What is a “sheepcote?”

WHAT IS A “SHEEPCOTE?”

by Shawn Brasseaux

We find three references to a “sheepcote” in the King James Bible:

  • 1 Samuel 24:3: “And he came to the sheepcotes by the way, where was a cave; and Saul went in to cover his feet: and David and his men remained in the sides of the cave.”
  • 2 Samuel 7:8: “Now therefore so shalt thou say unto my servant David, Thus saith the LORD of hosts, I took thee from the sheepcote, from following the sheep, to be ruler over my people, over Israel:….”
  • 1 Chronicles 17:7: “Now therefore thus shalt thou say unto my servant David, Thus saith the LORD of hosts, I took thee from the sheepcote, even from following the sheep, that thou shouldest be ruler over my people Israel:….”

Of course, upon initial glance, we can surmise a “sheepcote” must have something to do with sheep and shepherds. Yet, what about the “cote” portion of this compound word? A “cote” is simply a shelter, small shed, or pen for mammals or birds. When you see “cote,” think “cottage” (they are actually related through Old English). Therefore, a “sheepcote” is just a place where sheep are kept (“sheepcote” is British English, the 1611 Bible being from England, remember). In other contexts, the Hebrew word for 2 Samuel and 1 Chronicles (“nave”) is rendered “habitation,” “dwelling.” As for the 1 Samuel reference, that Hebrew term (“gedera”) is elsewhere handled as “wall,” hedge,” “folds” (that is, “enclosure”).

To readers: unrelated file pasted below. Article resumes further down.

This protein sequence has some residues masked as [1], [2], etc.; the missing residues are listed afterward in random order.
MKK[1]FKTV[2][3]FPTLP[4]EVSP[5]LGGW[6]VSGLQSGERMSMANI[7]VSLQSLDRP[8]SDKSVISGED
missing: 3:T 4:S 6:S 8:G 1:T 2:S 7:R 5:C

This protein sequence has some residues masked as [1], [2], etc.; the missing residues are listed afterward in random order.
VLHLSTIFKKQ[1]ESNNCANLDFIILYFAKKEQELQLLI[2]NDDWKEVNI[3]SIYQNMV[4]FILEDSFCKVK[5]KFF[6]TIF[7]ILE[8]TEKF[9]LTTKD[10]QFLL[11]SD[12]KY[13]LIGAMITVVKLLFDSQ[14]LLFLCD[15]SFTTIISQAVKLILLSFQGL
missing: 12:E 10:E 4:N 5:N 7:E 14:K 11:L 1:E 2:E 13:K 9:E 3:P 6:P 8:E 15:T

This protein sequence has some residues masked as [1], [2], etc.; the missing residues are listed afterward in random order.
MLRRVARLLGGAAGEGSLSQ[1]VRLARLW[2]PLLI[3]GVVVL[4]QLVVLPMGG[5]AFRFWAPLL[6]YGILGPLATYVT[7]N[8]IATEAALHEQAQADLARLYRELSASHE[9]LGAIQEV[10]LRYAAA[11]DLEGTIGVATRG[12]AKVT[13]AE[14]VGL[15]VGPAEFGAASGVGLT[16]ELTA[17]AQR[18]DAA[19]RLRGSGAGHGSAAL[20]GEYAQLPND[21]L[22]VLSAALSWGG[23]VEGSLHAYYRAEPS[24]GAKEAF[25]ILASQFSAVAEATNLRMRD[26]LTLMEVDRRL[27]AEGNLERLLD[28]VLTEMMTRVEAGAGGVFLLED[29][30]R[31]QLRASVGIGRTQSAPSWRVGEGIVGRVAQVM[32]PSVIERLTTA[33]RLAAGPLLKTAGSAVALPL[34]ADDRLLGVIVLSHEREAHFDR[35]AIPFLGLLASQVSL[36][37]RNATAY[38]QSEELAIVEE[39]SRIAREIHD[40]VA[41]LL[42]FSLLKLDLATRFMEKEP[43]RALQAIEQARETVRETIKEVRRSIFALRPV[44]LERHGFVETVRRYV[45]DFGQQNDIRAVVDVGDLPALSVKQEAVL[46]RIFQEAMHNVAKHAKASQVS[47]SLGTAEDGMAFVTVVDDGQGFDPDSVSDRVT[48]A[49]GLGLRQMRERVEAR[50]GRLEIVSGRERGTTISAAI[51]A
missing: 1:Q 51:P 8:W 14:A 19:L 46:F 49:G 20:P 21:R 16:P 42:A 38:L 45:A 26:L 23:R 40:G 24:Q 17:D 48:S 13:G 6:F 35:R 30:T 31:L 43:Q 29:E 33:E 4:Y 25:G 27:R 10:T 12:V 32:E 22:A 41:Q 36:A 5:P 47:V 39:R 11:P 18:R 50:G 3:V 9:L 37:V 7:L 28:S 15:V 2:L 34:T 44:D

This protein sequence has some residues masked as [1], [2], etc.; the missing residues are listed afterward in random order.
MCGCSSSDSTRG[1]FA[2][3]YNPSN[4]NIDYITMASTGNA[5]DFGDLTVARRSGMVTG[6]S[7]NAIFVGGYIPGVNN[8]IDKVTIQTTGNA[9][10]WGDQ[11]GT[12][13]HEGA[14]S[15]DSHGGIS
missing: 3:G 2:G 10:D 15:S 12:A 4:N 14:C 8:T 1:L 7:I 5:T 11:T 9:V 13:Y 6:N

Also see:
» What is the “shambles?”
» What is a “charger?”
» What is a “battlement?”

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